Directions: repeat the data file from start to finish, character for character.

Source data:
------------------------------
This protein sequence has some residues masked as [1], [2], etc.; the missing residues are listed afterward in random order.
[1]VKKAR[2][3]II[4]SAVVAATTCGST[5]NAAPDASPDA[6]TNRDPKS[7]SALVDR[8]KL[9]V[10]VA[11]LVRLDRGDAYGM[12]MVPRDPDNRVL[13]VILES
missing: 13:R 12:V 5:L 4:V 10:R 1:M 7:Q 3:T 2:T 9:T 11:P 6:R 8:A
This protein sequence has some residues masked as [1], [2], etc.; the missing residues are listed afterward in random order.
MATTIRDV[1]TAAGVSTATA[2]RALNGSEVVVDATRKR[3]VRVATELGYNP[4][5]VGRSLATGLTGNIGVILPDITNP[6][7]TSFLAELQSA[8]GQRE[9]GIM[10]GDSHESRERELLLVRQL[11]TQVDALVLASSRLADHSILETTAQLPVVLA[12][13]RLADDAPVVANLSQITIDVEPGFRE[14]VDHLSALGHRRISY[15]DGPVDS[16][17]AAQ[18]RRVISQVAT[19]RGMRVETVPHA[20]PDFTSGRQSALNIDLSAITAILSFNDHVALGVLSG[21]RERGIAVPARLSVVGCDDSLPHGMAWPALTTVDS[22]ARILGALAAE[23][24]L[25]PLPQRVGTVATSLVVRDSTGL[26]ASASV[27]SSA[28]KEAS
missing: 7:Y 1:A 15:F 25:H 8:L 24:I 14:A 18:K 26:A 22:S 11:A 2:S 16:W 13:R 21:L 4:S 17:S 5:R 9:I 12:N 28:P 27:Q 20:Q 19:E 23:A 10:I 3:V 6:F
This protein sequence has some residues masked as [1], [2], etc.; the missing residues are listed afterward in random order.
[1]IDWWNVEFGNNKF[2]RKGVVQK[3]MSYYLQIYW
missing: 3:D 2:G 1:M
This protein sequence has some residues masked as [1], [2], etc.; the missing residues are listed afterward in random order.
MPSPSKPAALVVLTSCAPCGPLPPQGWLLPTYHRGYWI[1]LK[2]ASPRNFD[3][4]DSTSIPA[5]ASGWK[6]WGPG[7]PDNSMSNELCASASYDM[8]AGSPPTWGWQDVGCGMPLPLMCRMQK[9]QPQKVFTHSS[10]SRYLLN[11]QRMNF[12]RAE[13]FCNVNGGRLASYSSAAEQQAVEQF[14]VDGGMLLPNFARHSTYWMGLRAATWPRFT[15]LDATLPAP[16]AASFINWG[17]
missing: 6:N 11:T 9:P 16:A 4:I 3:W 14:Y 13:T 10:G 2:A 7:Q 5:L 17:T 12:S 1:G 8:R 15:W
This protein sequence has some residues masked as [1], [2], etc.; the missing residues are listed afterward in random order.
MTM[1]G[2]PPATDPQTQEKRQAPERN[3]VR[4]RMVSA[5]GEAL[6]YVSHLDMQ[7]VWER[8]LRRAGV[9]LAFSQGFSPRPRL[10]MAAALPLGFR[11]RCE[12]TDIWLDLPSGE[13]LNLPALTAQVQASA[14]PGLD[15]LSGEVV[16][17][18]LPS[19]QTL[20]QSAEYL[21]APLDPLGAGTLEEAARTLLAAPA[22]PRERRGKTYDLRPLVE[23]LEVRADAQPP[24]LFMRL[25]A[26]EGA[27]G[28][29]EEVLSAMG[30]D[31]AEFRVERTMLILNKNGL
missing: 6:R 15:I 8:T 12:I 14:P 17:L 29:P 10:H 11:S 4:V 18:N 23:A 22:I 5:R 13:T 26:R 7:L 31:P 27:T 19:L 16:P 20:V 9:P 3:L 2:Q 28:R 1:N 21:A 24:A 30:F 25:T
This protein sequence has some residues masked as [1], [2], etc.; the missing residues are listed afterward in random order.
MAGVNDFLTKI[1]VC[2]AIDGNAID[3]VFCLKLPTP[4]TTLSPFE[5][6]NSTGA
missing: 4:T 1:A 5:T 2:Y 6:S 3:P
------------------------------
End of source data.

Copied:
This protein sequence has some residues masked as [1], [2], etc.; the missing residues are listed afterward in random order.
[1]VKKAR[2][3]II[4]SAVVAATTCGST[5]NAAPDASPDA[6]TNRDPKS[7]SALVDR[8]KL[9]V[10]VA[11]LVRLDRGDAYGM[12]MVPRDPDNRVL[13]VILES
missing: 13:R 12:V 5:L 4:V 10:R 1:M 7:Q 3:T 2:T 9:T 11:P 6:R 8:A
This protein sequence has some residues masked as [1], [2], etc.; the missing residues are listed afterward in random order.
MATTIRDV[1]TAAGVSTATA[2]RALNGSEVVVDATRKR[3]VRVATELGYNP[4][5]VGRSLATGLTGNIGVILPDITNP[6][7]TSFLAELQSA[8]GQRE[9]GIM[10]GDSHESRERELLLVRQL[11]TQVDALVLASSRLADHSILETTAQLPVVLA[12][13]RLADDAPVVANLSQITIDVEPGFRE[14]VDHLSALGHRRISY[15]DGPVDS[16][17]AAQ[18]RRVISQVAT[19]RGMRVETVPHA[20]PDFTSGRQSALNIDLSAITAILSFNDHVALGVLSG[21]RERGIAVPARLSVVGCDDSLPHGMAWPALTTVDS[22]ARILGALAAE[23][24]L[25]PLPQRVGTVATSLVVRDSTGL[26]ASASV[27]SSA[28]KEAS
missing: 7:Y 1:A 15:F 25:H 8:L 24:I 14:A 18:K 26:A 22:S 11:A 2:S 16:W 13:R 21:L 4:S 17:S 5:R 9:I 12:N 28:P 27:Q 20:Q 19:E 23:A 10:I 3:V 6:F
This protein sequence has some residues masked as [1], [2], etc.; the missing residues are listed afterward in random order.
[1]IDWWNVEFGNNKF[2]RKGVVQK[3]MSYYLQIYW
missing: 3:D 2:G 1:M
This protein sequence has some residues masked as [1], [2], etc.; the missing residues are listed afterward in random order.
MPSPSKPAALVVLTSCAPCGPLPPQGWLLPTYHRGYWI[1]LK[2]ASPRNFD[3][4]DSTSIPA[5]ASGWK[6]WGPG[7]PDNSMSNELCASASYDM[8]AGSPPTWGWQDVGCGMPLPLMCRMQK[9]QPQKVFTHSS[10]SRYLLN[11]QRMNF[12]RAE[13]FCNVNGGRLASYSSAAEQQAVEQF[14]VDGGMLLPNFARHSTYWMGLRAATWPRFT[15]LDATLPAP[16]AASFINWG[17]
missing: 6:N 11:T 9:P 16:A 4:I 3:W 14:Y 13:T 10:G 2:A 7:Q 5:L 17:T 12:S 1:G 8:R 15:W
This protein sequence has some residues masked as [1], [2], etc.; the missing residues are listed afterward in random order.
MTM[1]G[2]PPATDPQTQEKRQAPERN[3]VR[4]RMVSA[5]GEAL[6]YVSHLDMQ[7]VWER[8]LRRAGV[9]LAFSQGFSPRPRL[10]MAAALPLGFR[11]RCE[12]TDIWLDLPSGE[13]LNLPALTAQVQASA[14]PGLD[15]LSGEVV[16][17][18]LPS[19]QTL[20]QSAEYL[21]APLDPLGAGTLEEAARTLLAAPA[22]PRERRGKTYDLRPLVE[23]LEVRADAQPP[24]LFMRL[25]A[26]EGA[27]G[28][29]EEVLSAMG[30]D[31]AEFRVERTMLILNKNGL
missing: 6:R 15:I 8:T 12:I 14:P 17:L 29:P 10:H 11:S 4:V 18:N 23:A 22:I 5:R 13:T 26:R 7:L 31:P 27:T 19:L 16:P 20:V 9:P 3:L 2:Q 28:R 1:N 21:A 24:A 30:F 25:T
This protein sequence has some residues masked as [1], [2], etc.; the missing residues are listed afterward in random order.
MAGVNDFLTKI[1]VC[2]AIDGNAID[3]VFCLKLPTP[4]TTLSPFE[5][6]NSTGA
missing: 4:T 1:A 5:T 2:Y 6:S 3:P